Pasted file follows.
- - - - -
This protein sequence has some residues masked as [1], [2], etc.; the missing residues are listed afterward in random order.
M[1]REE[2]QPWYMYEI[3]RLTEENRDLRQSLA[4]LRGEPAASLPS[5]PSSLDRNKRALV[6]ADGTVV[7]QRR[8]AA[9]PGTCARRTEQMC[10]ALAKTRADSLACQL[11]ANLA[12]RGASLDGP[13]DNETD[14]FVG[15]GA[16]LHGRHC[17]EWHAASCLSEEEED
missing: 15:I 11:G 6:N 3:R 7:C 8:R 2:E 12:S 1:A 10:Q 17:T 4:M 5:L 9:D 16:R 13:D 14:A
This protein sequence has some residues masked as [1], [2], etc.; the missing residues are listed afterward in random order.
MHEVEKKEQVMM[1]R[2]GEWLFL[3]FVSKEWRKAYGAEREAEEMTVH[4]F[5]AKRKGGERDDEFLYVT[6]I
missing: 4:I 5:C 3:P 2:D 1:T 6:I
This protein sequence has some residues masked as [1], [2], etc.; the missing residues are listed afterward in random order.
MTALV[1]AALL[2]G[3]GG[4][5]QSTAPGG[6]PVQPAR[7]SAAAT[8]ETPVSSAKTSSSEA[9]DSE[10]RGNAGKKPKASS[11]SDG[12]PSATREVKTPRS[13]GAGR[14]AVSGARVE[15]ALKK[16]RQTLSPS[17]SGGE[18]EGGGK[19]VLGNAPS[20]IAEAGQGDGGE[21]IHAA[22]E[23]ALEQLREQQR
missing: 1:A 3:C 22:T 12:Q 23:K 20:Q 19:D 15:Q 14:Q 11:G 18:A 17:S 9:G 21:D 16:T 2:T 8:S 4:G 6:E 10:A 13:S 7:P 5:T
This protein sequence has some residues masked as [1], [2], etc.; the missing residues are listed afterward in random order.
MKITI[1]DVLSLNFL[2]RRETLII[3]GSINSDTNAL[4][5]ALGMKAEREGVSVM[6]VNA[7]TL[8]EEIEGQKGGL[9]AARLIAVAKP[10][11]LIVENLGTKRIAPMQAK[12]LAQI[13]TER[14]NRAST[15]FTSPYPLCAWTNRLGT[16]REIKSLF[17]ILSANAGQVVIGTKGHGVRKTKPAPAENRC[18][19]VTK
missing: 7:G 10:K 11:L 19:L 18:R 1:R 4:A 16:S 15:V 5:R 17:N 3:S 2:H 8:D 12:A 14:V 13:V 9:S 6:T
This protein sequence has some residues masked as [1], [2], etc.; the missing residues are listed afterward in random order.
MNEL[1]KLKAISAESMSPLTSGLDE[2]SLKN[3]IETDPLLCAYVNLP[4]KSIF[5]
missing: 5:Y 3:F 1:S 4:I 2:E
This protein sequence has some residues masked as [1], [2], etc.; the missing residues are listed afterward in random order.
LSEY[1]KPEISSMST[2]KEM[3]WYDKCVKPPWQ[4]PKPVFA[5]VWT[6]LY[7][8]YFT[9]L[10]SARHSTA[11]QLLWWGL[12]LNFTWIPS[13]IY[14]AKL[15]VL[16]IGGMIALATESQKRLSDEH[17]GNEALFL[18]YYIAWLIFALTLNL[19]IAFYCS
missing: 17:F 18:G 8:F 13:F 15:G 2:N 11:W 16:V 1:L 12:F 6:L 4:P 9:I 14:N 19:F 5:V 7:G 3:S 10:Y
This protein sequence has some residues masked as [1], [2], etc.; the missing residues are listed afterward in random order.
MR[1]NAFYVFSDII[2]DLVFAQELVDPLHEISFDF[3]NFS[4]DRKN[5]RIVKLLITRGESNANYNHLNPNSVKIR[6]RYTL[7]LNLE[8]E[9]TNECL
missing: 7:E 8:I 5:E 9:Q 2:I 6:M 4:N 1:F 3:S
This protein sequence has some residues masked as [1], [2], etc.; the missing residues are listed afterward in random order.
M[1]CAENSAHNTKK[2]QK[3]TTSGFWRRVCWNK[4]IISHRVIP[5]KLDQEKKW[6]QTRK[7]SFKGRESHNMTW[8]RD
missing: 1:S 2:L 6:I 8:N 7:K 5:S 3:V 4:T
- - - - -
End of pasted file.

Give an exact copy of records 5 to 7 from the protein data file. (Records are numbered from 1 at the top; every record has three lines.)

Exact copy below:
This protein sequence has some residues masked as [1], [2], etc.; the missing residues are listed afterward in random order.
MNEL[1]KLKAISAESMSPLTSGLDE[2]SLKN[3]IETDPLLCAYVNLP[4]KSIF[5]
missing: 5:Y 3:F 1:S 4:I 2:E
This protein sequence has some residues masked as [1], [2], etc.; the missing residues are listed afterward in random order.
LSEY[1]KPEISSMST[2]KEM[3]WYDKCVKPPWQ[4]PKPVFA[5]VWT[6]LY[7][8]YFT[9]L[10]SARHSTA[11]QLLWWGL[12]LNFTWIPS[13]IY[14]AKL[15]VL[16]IGGMIALATESQKRLSDEH[17]GNEALFL[18]YYIAWLIFALTLNL[19]IAFYCS
missing: 17:F 18:G 8:F 13:F 15:G 2:N 11:W 16:V 1:L 12:F 6:L 4:P 9:I 14:N 19:F 5:V 7:G 3:S 10:Y
This protein sequence has some residues masked as [1], [2], etc.; the missing residues are listed afterward in random order.
MR[1]NAFYVFSDII[2]DLVFAQELVDPLHEISFDF[3]NFS[4]DRKN[5]RIVKLLITRGESNANYNHLNPNSVKIR[6]RYTL[7]LNLE[8]E[9]TNECL
missing: 7:E 8:I 5:E 9:Q 2:I 6:M 4:N 1:F 3:S